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Philip S. Santangelo and Julian Koenig equally contributed to this work.
Affective and interpersonal instability, both core features of Borderline Personality Disorder (BPD), have been suggested to underlie non-suicidal self-injury (NSSI). Ecological momentary assessment (EMA) is the method of choice when investigating dynamic processes. Previously no study addressed affective and interpersonal instability in daily life of adolescents engaging in NSSI. Female adolescents with NSSI (n = 26) and age- and sex-matched healthy controls (n = 20) carried e-diaries on 2 consecutive weekends and were prompted in hourly intervals to rate their momentary affective state and feelings of attachment towards their mother and best friend. The majority of participants in the NSSI group also fulfilled diagnostic criteria for BPD (73%). Squared successive differences were calculated to quantify instability. Adolescents with NSSI reported less positive affect, t (44) = 6.94, p < 0.01, lower levels of attachment to the mother, t (44) = 5.53, p < 0.01, and best friend, t (44) = 4.36, p < 0.01. Both affective, t (44) = −5.55, p < 0.01, and interpersonal instability, mother: t (44) = −4.10, p < 0.01; best friend: t (44) = −4.57, p < 0.01, were significantly greater in adolescents engaging in NSSI. In the NSSI group, the number of BPD criteria met was positively correlated with affective instability, r = 0.40, p < 0.05, and instability of attachment to the best friend, r = 0.42, p < 0.05, but not instability of attachment towards the mother, r = 0.06, p = 0.79. In line with previous work in adults, NSSI is associated with affective and interpersonal instability assessed by EMA in adolescents. Preliminary findings highlight the association of affective and interpersonal instability with diagnostic criteria for BPD. Clinical implications and avenues for further research are discussed.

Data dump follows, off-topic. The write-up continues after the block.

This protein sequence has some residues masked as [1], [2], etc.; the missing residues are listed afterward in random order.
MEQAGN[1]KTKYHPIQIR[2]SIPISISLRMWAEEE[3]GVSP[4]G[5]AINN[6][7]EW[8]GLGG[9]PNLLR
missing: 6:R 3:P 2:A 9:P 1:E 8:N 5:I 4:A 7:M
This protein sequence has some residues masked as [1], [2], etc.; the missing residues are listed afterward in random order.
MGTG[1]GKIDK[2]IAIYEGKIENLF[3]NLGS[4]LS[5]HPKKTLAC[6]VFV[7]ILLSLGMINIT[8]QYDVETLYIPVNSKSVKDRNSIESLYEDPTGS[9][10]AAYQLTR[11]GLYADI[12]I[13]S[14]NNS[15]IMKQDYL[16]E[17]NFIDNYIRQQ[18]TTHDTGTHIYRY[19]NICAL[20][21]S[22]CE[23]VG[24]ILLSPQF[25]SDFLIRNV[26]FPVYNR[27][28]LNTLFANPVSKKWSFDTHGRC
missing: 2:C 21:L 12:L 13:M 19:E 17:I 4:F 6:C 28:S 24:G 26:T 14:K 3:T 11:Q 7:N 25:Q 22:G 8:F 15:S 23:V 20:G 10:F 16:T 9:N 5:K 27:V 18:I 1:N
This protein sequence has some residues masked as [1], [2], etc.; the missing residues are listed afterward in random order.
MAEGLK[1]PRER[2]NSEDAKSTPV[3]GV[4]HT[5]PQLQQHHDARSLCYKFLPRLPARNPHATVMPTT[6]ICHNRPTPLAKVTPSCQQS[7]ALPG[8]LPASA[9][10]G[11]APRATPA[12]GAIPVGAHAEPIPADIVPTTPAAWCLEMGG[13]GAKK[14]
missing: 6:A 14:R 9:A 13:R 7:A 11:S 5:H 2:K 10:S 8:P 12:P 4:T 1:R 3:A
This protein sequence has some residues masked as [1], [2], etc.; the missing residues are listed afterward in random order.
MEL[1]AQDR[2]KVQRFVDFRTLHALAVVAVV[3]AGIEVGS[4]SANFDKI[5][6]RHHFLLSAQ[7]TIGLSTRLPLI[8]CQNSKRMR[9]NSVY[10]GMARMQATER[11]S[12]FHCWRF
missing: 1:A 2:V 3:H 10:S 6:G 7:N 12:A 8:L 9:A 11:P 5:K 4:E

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- Ecological Momentary Assessment of Affective and Interpersonal Instability in Adolescent Non-Suicidal Self-Injury
Philip S. Santangelo
Ulrich W. Ebner-Priemer
- Springer US